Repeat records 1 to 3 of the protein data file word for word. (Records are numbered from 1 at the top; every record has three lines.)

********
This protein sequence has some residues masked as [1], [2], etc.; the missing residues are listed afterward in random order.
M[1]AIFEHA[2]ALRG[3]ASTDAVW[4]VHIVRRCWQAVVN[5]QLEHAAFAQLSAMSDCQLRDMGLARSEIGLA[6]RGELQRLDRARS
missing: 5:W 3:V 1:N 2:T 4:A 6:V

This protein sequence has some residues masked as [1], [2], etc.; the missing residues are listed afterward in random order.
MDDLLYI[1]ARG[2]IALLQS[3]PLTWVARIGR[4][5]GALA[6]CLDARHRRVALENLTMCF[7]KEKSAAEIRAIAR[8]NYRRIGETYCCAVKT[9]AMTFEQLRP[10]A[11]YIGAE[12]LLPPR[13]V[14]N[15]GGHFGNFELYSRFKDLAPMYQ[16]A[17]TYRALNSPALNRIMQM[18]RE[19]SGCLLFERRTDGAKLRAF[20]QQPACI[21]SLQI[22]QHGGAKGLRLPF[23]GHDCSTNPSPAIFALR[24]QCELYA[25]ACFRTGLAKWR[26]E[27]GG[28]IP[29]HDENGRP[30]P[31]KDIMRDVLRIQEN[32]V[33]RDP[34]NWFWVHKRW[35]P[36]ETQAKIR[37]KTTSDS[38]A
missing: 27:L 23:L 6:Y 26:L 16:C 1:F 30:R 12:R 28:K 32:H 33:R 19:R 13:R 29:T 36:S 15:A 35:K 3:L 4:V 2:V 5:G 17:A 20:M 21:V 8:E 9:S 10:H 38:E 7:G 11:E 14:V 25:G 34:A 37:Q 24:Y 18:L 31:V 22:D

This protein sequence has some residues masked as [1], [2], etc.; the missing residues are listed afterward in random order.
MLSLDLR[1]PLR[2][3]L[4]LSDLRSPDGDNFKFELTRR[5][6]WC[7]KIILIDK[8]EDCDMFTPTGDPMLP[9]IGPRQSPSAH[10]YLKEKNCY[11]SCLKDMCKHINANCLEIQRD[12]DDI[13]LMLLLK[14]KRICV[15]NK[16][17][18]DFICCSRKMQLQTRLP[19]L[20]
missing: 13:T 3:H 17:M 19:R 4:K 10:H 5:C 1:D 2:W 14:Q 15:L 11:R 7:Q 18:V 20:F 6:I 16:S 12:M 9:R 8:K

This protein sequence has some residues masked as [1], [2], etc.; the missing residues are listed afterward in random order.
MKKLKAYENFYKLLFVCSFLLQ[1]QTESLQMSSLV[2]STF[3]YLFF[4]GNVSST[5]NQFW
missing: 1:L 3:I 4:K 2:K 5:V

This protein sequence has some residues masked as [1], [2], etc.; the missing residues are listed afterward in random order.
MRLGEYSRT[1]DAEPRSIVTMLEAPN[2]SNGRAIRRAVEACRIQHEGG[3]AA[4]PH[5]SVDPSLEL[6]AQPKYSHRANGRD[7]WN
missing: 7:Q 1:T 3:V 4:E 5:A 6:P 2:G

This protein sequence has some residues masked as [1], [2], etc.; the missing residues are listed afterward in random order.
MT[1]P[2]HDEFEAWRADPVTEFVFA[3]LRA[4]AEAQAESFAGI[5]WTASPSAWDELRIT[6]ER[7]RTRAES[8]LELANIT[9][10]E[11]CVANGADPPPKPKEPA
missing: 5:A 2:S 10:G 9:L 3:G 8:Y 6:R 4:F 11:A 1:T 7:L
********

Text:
This protein sequence has some residues masked as [1], [2], etc.; the missing residues are listed afterward in random order.
M[1]AIFEHA[2]ALRG[3]ASTDAVW[4]VHIVRRCWQAVVN[5]QLEHAAFAQLSAMSDCQLRDMGLARSEIGLA[6]RGELQRLDRARS
missing: 5:W 3:V 1:N 2:T 4:A 6:V

This protein sequence has some residues masked as [1], [2], etc.; the missing residues are listed afterward in random order.
MDDLLYI[1]ARG[2]IALLQS[3]PLTWVARIGR[4][5]GALA[6]CLDARHRRVALENLTMCF[7]KEKSAAEIRAIAR[8]NYRRIGETYCCAVKT[9]AMTFEQLRP[10]A[11]YIGAE[12]LLPPR[13]V[14]N[15]GGHFGNFELYSRFKDLAPMYQ[16]A[17]TYRALNSPALNRIMQM[18]RE[19]SGCLLFERRTDGAKLRAF[20]QQPACI[21]SLQI[22]QHGGAKGLRLPF[23]GHDCSTNPSPAIFALR[24]QCELYA[25]ACFRTGLAKWR[26]E[27]GG[28]IP[29]HDENGRP[30]P[31]KDIMRDVLRIQEN[32]V[33]RDP[34]NWFWVHKRW[35]P[36]ETQAKIR[37]KTTSDS[38]A
missing: 27:L 23:L 6:Y 26:L 16:C 1:F 30:R 12:R 28:K 32:H 33:R 19:R 13:R 29:T 36:S 15:A 35:K 3:L 4:V 2:V 5:G 17:A 20:M 21:V 8:E 9:S 10:H 38:E 7:G 11:E 14:V 25:G 34:A 37:Q 24:Y 18:L 31:V 22:D

This protein sequence has some residues masked as [1], [2], etc.; the missing residues are listed afterward in random order.
MLSLDLR[1]PLR[2][3]L[4]LSDLRSPDGDNFKFELTRR[5][6]WC[7]KIILIDK[8]EDCDMFTPTGDPMLP[9]IGPRQSPSAH[10]YLKEKNCY[11]SCLKDMCKHINANCLEIQRD[12]DDI[13]LMLLLK[14]KRICV[15]NK[16][17][18]DFICCSRKMQLQTRLP[19]L[20]
missing: 13:T 3:H 17:M 19:R 4:K 10:H 5:C 1:D 2:W 14:Q 15:L 11:R 7:Q 18:V 20:F 6:I 16:S 12:M 9:R 8:K